Toshiba's 8-inch Encore tablet runs full-blown Windows, so it can run desktop applications other than the version of Office that's bundled with Windows RT on ARM-based tablets such as .
With 32GB (£249) and 64GB (£299) options available, you'll need to think carefully about which local applications to install — our larger-capacity review unit had just 40GB free out of the box. Fortunately, data can also be stored on MicroSD card or in the cloud (SkyDrive, now called, is preinstalled with 7GB of free storage)
Thanks to the on-board Micro-HDMI port you can attach a large monitor for delivering presentations to clients, or for working in an office. In the latter case, an external keyboard and mouse can be connected via Bluetooth (4.0). The wi-fi is dual-band 802.11a/b/g/n, so getting connected wirelessly shouldn't be a problem but, as ever with tablets, Ethernet is out of the question. There's an 8-megapixel camera on the back and a 2-megapixel one on the front. Skype is preinstalled.
The 8-inch screen has a resolution of 1,280 by 800 pixels, giving a moderate pixel density of 189ppi. You get a full copy of Microsoft Office Home and Student 2013 as part of the deal. Working at standard 100 percent view text is uncomfortably small. If you increase text size you can't view a great deal of it on screen at once. Serous wordwork over extended periods is likely to be out for most people, unless you hook up to an external monitor.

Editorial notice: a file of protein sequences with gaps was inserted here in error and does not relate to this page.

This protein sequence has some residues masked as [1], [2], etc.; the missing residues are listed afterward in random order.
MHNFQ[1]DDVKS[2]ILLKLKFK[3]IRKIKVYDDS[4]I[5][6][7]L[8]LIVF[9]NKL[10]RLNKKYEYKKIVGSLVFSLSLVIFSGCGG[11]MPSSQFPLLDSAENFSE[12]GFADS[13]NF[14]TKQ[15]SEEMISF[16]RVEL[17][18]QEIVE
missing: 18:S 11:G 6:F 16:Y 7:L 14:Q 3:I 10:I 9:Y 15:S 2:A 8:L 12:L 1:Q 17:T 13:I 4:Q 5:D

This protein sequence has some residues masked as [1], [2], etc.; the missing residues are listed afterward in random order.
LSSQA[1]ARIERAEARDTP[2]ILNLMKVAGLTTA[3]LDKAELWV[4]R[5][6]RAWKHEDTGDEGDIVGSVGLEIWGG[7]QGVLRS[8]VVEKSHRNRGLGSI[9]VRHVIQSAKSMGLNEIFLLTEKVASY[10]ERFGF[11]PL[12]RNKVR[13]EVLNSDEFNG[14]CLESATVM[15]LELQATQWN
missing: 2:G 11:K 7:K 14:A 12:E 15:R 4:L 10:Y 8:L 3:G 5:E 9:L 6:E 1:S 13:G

A chunky 8-inch tablet
Toshiba has not been able to make the Encore particularly thin or light, and the screen bezel is fairly large, so that overall this is a relatively big device for an 8-inch tablet. It measures 213mm by 135.9mm by 10.68mm and weighs 445g. Compare it to the Android-based Samsung Galaxy Tab 3 8.0, which comes in at 209.8mm by 123.8mm by 7.4mm and 314g, and it's clear how relatively chunky the Encore is. Even so, it's obviously a lot smaller and lighter than a notebook, and the build feels solid.
Reports of early units being unresponsive seem to have been ironed out — we noticed nothing untoward during our review period. However, although Intel's 1.33-1.86GHz Atom Z3740 processor, used here with 2GB of RAM in support, is designed for tablets, the Encore won't be up to running demanding workloads: the device was even slow to resolve changing screen orientation, which quickly became irritating.
Clearly the Toshiba Encore doesn't have potential to be a notebook replacement for many people. But the Encore may well appeal as a companion device if you can live with the small, tight screen and if your work is largely cloud-based. Its day-long battery life (Toshiba claims 14.5 hours of mixed use) just might make the Encore an excellent backup for those times when your notebook's battery can't cope.